My twin sister loved Marilyn when we were growing up. As much as I loved David Bowie or the Stones or Woody or anyone else I ever loved.
Sam had Marilyn posters on her wall, had Marilyn books, and of course, saw all of her movies, or at least the ones we could find on videotape. I remember going with her to a double feature of Gentleman Prefer Blondes and How to Marry a Millionaire at the old Regency Theater on 67th Street and Broadway. This must have been in the mid-80s sometime. I pretended not to care about Marilyn or worse, put her down because Sam dug her, but I remember that day, sitting in the balcony watching those two movies and enjoying Marilyn just fine.
Yesterday was the 50th anniversary of Monroe’s death.
When I was sixteen the Regency Theater on the Upper West Side ran a Buster Keaton-Charlie Chaplin-Woody Allen revival for a few months. That was my introduction to Buster and it was love at first sight. I adore Chaplin too but Buster speaks to me in a more direct, personal way.
More than fifty years have passed since critics rediscovered Buster Keaton and pronounced him the most “modern” silent film clown, a title he hasn’t shaken since. In his own day he was certainly famous but never commanded the wealth or popularity of Charlie Chaplin or Harold Lloyd, and he suffered most when talkies arrived. It may be that later stars like Cary Grant and Paul Newman and Harrison Ford have made us more susceptible to Keaton’s model of offhand stoicism than his own audiences were. Seeking for his ghost is a fruitless business, though; for one thing, film comedy today has swung back toward the sappy, blatant slapstick that Keaton disdained. There’s some “irony” in what Judd Apatow and Adam Sandler do, but it’s irony that clamors to win the identification of the supposedly browbeaten everyman in every audience. Keaton took your average everyman and showed how majestically alone he was.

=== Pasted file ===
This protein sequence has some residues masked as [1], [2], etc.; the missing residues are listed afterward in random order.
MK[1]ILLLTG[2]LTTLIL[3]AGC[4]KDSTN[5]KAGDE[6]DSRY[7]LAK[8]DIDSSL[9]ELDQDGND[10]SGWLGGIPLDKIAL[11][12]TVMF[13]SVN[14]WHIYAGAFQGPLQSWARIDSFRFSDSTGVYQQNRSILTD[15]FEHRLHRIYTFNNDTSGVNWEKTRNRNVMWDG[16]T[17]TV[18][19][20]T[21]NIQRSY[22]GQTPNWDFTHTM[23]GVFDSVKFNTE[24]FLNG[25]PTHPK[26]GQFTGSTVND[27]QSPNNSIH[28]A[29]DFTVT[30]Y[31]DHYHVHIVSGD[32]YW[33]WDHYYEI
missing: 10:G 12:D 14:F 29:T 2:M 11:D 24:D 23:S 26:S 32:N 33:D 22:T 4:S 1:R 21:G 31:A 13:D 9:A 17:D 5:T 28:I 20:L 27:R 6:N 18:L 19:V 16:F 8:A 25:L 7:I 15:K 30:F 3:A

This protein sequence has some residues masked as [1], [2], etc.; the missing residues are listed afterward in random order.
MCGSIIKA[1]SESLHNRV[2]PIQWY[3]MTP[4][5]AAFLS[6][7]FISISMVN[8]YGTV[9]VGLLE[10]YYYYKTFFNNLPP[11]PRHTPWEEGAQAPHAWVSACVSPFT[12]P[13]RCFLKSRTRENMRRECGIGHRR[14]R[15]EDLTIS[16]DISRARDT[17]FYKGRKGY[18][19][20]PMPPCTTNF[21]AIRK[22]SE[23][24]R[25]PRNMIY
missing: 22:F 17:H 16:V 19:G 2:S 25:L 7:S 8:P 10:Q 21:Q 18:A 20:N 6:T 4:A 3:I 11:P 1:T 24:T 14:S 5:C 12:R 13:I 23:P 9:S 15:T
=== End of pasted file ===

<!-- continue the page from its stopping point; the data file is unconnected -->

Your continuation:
Very early in his movie career friends asked him why he never smiled on the screen. He didn’t he realzie he didn’t. He had got the dead-pan habit in variety; on the screen he had merely been so hard at work it had never occured to him there was anything to smile about. Now he tried it just once and never again. He was by his whole style and nature so much the most “silent” of the silent comedians that even a smile was as deafeningly out of key as a yell. In a way his pictures are like a transcendent juggling act in which it seems that the whole universe is in exquisite flying motion and the one point of repose is the juggler’s effortless, uninterested face.
Starting tonight, the Film Forum is hosting The Best of Buster Keaton. They will be showing a Buster movie, along with a couple of two-reelers, every Monday for the rest of the summer. Tonight gives Buster’s first feature for MGM–and arguably, his last good movie: “The Cameraman.” It’s worth seeing on the big screen for many reasons (the pool scene), not the least of which is this gorgeous sequence filmed at the original Yankee Stadium.
I thought of the old New Yorker theater the other day because it is where my brother and I saw “Tron.” Our old man dropped us off outside the theater and we asked some grown ups to get us in. Later, I saw “The Rocky Horror Picture Show” there. This was well past the theater’s prime, but I am fortunate enough to remember a bunch of the old movie theaters on the Upper West Side.
My favorite was The Regency which showed double features of old Hollywood movies. I’ll never forget seeing Harry Langdon’s “The Strong Man” (directed by Frank Capra). My bro did a spot-on imitation of Langdon by the time we got home.
I also remember the Metro and the Cinema Village and the Thalia, and downtown there was St. Marks 80. What were some of your favorite spots?
Double Features. Remember them? They’ve practically disappeared from the cultural landscape, just like double-headers. I used to go see double features at the old Regency Theater which was on 67th street and Broadway. It was a revival house that played old Hollywood movies. Had a balcony and everything.
Saw twin bills of Marilyn (Gentlemen Prefer Blondes, The Seven Year Itch) and Bogart (High Sierra, The Roaring Twenties) and Buster Keaton (Sherlock Jr, Seven Chances) and and the Marx Brothers (Duck Soup, Animal Crackers) there.
When I was 12, I visited my mother’s family in Belgium for the summer. My uncle and his girlfriend took me to the seaside for a few days and I’ll never forget seeing the movie posters for Mad Max II (which was renamed The Road Warrior over here). Raiders was out too but Mad Max II looked like something different altogether, something menacing and sinister.
I eventually saw both Mad Max and The Road Warrior many times on videotape and then on cable. Both movies still scare the bejesus out of me in that way you get scared as a kid, ‘specially if I see them late at night. They are corny in a fantastic way but also filmed in such a tense and seemingly credible manner that I get the willies every time.